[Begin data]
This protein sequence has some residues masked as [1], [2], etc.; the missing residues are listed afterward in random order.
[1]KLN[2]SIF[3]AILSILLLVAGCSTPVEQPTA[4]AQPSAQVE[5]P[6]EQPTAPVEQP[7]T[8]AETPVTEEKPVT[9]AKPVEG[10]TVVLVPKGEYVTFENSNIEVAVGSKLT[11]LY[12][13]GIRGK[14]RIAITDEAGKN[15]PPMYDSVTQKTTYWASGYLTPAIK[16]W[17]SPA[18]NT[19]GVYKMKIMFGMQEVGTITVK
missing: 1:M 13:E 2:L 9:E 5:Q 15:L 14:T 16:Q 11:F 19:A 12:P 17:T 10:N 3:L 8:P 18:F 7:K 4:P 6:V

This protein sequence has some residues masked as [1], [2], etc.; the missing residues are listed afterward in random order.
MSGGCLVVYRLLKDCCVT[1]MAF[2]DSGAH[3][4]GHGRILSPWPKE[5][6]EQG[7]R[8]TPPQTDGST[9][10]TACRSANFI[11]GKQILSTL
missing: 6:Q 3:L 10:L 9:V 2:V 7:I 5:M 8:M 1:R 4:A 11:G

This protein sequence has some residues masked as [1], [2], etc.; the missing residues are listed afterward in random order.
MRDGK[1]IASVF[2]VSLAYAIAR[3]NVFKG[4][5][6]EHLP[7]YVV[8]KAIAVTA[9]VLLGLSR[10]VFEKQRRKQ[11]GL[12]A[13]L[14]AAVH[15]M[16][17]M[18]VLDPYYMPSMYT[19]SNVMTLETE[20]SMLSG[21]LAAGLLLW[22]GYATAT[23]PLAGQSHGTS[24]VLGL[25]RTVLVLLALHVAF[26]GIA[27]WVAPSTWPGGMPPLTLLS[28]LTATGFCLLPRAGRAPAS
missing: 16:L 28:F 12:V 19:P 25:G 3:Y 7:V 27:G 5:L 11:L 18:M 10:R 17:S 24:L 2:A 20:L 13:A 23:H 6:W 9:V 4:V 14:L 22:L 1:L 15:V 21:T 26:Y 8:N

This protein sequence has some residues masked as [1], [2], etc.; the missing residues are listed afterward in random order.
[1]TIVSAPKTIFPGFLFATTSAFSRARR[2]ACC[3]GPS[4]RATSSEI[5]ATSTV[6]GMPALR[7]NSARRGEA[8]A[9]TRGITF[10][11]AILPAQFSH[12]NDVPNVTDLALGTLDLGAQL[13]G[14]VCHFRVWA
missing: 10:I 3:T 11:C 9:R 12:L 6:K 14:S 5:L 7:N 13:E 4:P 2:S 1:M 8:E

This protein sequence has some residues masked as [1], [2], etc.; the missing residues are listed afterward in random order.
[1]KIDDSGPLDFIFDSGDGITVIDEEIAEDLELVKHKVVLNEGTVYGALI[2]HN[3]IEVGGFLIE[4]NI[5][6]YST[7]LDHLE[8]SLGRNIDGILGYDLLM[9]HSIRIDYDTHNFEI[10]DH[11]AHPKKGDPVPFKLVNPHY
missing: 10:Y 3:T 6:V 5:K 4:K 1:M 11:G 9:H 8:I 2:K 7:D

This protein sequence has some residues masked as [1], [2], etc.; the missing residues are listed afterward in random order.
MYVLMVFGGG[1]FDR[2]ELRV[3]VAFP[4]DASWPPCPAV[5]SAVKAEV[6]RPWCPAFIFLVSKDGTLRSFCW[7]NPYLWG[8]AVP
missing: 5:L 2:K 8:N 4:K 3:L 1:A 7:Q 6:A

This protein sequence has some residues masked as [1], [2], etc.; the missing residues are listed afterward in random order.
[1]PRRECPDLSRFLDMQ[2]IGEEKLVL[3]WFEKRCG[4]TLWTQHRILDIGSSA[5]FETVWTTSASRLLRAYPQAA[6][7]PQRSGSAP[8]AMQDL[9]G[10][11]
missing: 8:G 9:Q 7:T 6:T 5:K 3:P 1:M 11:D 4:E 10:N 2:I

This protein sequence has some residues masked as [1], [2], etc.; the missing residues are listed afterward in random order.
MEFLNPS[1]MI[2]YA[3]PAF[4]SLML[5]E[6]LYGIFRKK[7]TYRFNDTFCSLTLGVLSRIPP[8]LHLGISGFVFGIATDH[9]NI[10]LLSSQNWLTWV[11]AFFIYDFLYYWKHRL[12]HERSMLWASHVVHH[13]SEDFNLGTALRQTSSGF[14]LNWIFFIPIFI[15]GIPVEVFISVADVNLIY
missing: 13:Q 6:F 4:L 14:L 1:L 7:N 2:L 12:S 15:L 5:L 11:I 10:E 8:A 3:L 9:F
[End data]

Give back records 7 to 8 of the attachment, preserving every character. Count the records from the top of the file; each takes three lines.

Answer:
This protein sequence has some residues masked as [1], [2], etc.; the missing residues are listed afterward in random order.
[1]PRRECPDLSRFLDMQ[2]IGEEKLVL[3]WFEKRCG[4]TLWTQHRILDIGSSA[5]FETVWTTSASRLLRAYPQAA[6][7]PQRSGSAP[8]AMQDL[9]G[10][11]
missing: 8:G 9:Q 7:T 6:T 5:K 3:P 1:M 11:D 4:E 10:N 2:I

This protein sequence has some residues masked as [1], [2], etc.; the missing residues are listed afterward in random order.
MEFLNPS[1]MI[2]YA[3]PAF[4]SLML[5]E[6]LYGIFRKK[7]TYRFNDTFCSLTLGVLSRIPP[8]LHLGISGFVFGIATDH[9]NI[10]LLSSQNWLTWV[11]AFFIYDFLYYWKHRL[12]HERSMLWASHVVHH[13]SEDFNLGTALRQTSSGF[14]LNWIFFIPIFI[15]GIPVEVFISVADVNLIY
missing: 13:Q 6:F 4:L 14:L 1:L 7:N 2:L 12:S 15:L 5:L 11:I 10:E 8:A 3:L 9:F